Photo by John F. Russell
Steamboat Springs quilter David Taylor will be the featured artist at the Steamboat Art Museum’s new exhibit, which opens today and runs through Oct. 17.
If you go
What: Free opening reception for Steamboat Art Museum exhibit featuring the work of internationally renowned quilt artist David Taylor
When: 5 to 8 p.m. today
Where: Steamboat Art Museum, 801 Lincoln Ave.
Contact: Call the museum at 970-870-1755, e-mail sam@steamboatartm..., or visit http://steamboatartmuseum.com
Taylor will host an artist’s talk about his work and career as a quilt artist at 10 a.m. Saturday at Steamboat Art Museum. Visit Taylor’s website at www.davidtaylorquilts.com.
To see the exhibit, visit the museum between 11 a.m. and 6 p.m. Tuesdays through Saturdays. The museum will be open noon to 4 p.m. Sunday and Memorial Day, but otherwise will be closed on Sundays and Mondays during the summer.
Steamboat Springs A new exhibit at Steamboat Art Museum will put the colorful work of internationally renowned quilter David Taylor under one roof for the first time.
“I’m so thankful for this opportunity,” Taylor said about the exhibit, which opens at 5 p.m. today at the downtown museum where it will be displayed until Oct. 17. “None of my barn animals have been together.”
Taylor said museum president and curator Shirley Stocks approached him about three years ago with the idea of displaying his quilts at Steamboat Art Museum. Taylor’s all-cotton art has won several awards — including two best of shows — at international quilt festivals in recent years.
The 47-year-old Steamboat Springs resident puts extensive, painstaking work into hand-stitching and selecting fabric for his quilts, which often are inspired by photographs. He said an image captured by local photographer Jackie Owen inspired his quilt featuring a rooster. That quilt won best in show at the 2008 International Quilt Festival in Chicago. Taylor also won a best in show at the 2007 version of that festival, for a quilt featuring a hummingbird.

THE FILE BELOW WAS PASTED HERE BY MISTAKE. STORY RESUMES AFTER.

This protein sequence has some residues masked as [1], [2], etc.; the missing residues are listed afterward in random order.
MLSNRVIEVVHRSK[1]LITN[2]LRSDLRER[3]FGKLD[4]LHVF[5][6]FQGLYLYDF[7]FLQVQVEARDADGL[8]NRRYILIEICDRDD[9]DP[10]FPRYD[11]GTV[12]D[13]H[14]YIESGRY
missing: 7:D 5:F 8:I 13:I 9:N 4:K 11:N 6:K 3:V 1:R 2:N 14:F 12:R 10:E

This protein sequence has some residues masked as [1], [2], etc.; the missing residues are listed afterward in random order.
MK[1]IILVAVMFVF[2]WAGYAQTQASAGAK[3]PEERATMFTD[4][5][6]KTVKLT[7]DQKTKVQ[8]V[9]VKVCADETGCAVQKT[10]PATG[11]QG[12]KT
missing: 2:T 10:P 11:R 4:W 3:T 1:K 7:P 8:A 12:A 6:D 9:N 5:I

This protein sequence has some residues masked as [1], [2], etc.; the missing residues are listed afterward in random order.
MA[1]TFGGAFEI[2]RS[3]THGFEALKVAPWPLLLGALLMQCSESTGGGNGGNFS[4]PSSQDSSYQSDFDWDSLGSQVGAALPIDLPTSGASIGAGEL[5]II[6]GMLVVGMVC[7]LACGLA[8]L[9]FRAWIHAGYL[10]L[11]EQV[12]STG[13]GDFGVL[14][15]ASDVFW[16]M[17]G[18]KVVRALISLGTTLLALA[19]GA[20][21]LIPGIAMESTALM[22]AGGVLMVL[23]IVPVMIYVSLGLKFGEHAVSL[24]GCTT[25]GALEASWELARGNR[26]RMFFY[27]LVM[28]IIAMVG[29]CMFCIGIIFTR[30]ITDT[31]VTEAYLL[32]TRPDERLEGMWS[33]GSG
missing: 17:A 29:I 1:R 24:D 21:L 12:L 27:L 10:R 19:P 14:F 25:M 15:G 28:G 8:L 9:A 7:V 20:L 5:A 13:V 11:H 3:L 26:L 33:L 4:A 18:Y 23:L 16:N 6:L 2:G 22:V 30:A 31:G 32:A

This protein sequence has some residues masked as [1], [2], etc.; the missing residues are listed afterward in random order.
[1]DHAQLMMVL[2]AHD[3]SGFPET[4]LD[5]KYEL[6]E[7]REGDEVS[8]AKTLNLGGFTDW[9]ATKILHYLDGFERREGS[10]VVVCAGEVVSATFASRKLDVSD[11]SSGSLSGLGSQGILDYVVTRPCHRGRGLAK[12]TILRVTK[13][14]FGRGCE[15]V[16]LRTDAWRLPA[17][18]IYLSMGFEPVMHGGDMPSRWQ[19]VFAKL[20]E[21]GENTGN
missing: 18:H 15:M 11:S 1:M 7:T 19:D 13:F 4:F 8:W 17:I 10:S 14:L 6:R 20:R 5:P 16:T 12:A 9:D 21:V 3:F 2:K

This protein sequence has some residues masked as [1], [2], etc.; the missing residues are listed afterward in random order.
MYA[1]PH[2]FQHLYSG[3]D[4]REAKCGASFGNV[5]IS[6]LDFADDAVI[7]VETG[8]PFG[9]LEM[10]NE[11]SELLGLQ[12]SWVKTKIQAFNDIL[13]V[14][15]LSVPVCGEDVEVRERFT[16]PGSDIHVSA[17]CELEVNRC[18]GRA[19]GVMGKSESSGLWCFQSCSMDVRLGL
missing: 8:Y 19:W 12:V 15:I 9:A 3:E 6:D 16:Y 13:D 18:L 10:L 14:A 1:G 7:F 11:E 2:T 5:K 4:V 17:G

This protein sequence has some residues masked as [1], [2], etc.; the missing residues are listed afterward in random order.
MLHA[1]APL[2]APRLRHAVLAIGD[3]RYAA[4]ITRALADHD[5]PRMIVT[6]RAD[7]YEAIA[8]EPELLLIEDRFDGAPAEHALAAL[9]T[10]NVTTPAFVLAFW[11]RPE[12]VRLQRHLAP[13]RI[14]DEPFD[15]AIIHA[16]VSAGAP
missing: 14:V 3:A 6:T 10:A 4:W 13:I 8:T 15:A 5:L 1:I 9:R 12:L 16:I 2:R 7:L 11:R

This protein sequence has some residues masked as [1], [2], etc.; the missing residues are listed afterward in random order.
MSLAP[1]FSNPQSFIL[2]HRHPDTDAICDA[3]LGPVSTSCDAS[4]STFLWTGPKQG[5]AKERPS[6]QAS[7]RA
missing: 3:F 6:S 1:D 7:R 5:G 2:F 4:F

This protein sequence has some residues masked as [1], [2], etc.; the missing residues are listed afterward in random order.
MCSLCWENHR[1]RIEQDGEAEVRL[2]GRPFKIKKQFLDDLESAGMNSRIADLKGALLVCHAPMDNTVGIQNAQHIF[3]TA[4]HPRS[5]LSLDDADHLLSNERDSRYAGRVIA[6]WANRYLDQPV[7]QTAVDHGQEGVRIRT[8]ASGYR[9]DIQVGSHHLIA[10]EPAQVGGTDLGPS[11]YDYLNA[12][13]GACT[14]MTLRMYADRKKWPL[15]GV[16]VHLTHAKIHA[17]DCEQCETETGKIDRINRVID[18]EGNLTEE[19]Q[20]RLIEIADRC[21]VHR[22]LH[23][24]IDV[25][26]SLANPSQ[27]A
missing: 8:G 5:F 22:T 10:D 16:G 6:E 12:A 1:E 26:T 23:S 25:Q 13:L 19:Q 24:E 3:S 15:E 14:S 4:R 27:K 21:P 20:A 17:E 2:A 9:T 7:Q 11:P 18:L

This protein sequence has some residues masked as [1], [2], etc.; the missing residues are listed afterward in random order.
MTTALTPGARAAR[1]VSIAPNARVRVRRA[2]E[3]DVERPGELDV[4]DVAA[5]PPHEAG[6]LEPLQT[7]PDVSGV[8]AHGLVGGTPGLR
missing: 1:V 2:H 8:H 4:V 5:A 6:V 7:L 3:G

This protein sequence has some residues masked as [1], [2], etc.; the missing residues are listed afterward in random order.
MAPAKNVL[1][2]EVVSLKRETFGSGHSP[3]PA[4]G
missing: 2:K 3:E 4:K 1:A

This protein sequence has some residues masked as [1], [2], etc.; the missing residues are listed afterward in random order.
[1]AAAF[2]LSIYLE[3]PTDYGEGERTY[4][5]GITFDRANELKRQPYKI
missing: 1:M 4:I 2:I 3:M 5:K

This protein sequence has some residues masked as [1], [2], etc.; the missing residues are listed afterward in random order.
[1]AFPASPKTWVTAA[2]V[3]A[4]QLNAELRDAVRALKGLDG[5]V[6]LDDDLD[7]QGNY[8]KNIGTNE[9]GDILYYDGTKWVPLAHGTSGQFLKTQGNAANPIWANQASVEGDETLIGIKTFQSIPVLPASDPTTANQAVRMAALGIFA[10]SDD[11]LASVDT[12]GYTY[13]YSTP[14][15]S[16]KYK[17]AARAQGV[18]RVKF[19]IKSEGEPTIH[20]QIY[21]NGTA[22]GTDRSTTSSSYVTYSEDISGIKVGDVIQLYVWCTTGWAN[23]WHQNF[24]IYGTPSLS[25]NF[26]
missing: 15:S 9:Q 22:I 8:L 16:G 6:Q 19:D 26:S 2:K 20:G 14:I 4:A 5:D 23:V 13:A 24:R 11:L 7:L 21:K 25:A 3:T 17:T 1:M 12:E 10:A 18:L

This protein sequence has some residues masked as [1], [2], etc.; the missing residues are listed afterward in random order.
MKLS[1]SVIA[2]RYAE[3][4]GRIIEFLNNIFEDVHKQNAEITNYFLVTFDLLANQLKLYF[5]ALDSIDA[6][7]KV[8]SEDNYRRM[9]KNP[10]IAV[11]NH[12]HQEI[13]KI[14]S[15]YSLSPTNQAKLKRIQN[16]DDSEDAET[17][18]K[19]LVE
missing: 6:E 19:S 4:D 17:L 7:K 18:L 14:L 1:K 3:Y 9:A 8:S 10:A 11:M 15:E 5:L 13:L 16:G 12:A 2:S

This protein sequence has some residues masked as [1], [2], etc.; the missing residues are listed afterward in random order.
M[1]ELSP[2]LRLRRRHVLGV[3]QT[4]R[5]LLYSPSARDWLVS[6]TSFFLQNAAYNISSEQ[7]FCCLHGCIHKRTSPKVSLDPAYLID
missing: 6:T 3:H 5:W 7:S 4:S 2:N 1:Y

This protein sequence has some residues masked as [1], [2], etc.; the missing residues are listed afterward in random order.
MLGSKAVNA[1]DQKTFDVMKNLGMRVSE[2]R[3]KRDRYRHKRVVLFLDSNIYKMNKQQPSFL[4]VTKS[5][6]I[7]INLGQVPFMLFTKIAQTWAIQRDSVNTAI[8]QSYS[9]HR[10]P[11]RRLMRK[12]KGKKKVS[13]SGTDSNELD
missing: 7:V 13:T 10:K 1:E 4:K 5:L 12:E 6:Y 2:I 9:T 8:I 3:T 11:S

He said the constant travel involved in his career as a quilt artist necessitated extensive preparation for this summer’s show.
“I’ve been planning for three years what to bring back. All my work is always out, somewhere,” Taylor said. “My rooster, he lives in France. I just had an exhibit there.”
A quilt is defined as three layers stitched together, Taylor said. The exhibition will display 20 of the pieces Taylor has created in his 10 years as a serious quilt artist.
Rod Hanna, the museum’s vice president and public relations director, noted that the intent of the show is not to sell the art, but rather to give the artist a venue to showcase his cumulative work.
Taylor and Hanna were at the museum Wednesday morning as quilts were hung for the exhibit. Also on hand was Lilo Bowman, of www.thequiltshow.com, a site about all things quilt-related. A show about Taylor aired on the site in spring 2009, Bowman said. She plans to create an article and slide show about this summer’s show and its Steamboat location. Bowman said the site has more than 50,000 members across 97 countries.
Visitors to the exhibit should be sure to lean forward and look closely at Taylor’s quilts. The intricacies of the stitching and multicolored threads indicate hours upon hours of careful attention to detail.
Taylor said he uses a broad array of thread colors in an effort to reflect reality. The exhibition includes a quilt that uses tan, blue and purple thread in a portrayal of snow, for example.
“Snow is not just white,” Taylor said. “The world is made up of lots of colors.”